In Malachi's day the priests did not for one moment admit the charge laid against them. They repudiated it saying, 'Wherein have we despised Thy name?' This brought forth a more specific accusation as to their offering 'polluted bread' upon God's altar; and verse Malachi 1:8 gives further details as to this. The kind of offerings they were bringing meant that they treated 'the table of the Lord' as 'contemptible'. It was not, we judge, that they were saying this in so many words, but that was what their actions declared; for, as we know, actions speak louder than words, and God knows perfectly how to interpret them.

The fact was that they were offering to God animals that they would never present to a secular governor; and further, as verse Malachi 1:10 shows, they expected to make some material gain for the simplest things they did in the temple service. They were putting their own things first and treating God's service as subservient to themselves. Has this no voice for us? We believe it has very definitely. The flesh in each of us would naturally and easily put our own earthly interests first, and treat 'the kingdom of God and His righteousness' as something that may conveniently fill up any little gaps left as we pursue our own things. It is all too easy to forget the Lord's words in Matthew 6:32.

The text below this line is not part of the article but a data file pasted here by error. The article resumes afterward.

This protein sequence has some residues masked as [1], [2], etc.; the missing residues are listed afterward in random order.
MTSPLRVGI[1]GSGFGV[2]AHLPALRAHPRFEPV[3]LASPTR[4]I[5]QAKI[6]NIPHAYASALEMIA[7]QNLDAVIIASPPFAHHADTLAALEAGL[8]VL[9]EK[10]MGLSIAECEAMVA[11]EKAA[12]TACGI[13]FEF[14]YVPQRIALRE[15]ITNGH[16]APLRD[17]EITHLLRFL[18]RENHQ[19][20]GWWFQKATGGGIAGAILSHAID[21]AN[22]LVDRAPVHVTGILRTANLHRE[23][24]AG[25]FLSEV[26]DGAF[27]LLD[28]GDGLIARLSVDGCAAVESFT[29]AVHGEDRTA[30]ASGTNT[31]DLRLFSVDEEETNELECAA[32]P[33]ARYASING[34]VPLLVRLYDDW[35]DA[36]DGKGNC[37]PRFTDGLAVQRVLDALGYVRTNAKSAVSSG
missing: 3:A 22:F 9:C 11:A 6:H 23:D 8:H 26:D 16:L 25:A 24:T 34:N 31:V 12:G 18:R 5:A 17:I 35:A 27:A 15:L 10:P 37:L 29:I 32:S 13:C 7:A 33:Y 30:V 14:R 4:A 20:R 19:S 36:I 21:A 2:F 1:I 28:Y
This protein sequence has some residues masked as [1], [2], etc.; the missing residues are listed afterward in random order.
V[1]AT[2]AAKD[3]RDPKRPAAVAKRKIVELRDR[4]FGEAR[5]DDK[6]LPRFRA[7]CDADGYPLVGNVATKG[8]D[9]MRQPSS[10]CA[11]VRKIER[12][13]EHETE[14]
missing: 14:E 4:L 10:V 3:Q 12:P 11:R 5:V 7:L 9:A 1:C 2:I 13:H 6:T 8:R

Through the prophet God made it plain that though they profaned His name, He would yet make it 'great' as we see in verse Malachi 1:11, and that even among the heathen, whom they so greatly despised. When the wise and mighty utterly fail, God takes up the weak and despised to achieve His ends, as is stated so clearly in 1 Corinthians l: 26- And what about the fulfilment of this prediction? It will be literally fulfilled in the coming millennial age, but we can make a spiritual application even today. We have humbly to admit that many of us, easy-going, English. speaking Christians, living amid luxuries, may have to take a back seat in the coming Kingdom of reward, compared with simple saints — often but babes in Christ — who live and die for their faith under Communist or Romish persecution.

The three verses that close this chapter again bring home the evils that were prevalent. Twice further the prophet charges home upon them what they were saying — 'The table of the Lord is polluted', and also, as to the service rendered, 'What a weariness is it!' They themselves had polluted it, and if the heart be not in God's service, what a weariness it can become! To have 'a form of godliness' without the 'power', leads to all the evils delineated in 2 Timothy 3:1-5. We must never forget the closing words of the chapter. In Christ God is known to us as the God of all grace, but at the same time He is 'a great King', and His name is 'dreadful', or 'to be revered', among the nations. His grace does not cancel out His majesty; indeed His majesty enhances His grace.

 


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Bibliography Information
Hole, Frank Binford. "Commentary on Malachi 1:4". "F. B. Hole's Old and New Testament Commentary". https://www.studylight.org/commentaries/fbh/malachi-1.html. 1947.

Lectionary Calendar
Monday, November 18th, 2019
the Week of Proper 28 / Ordinary 33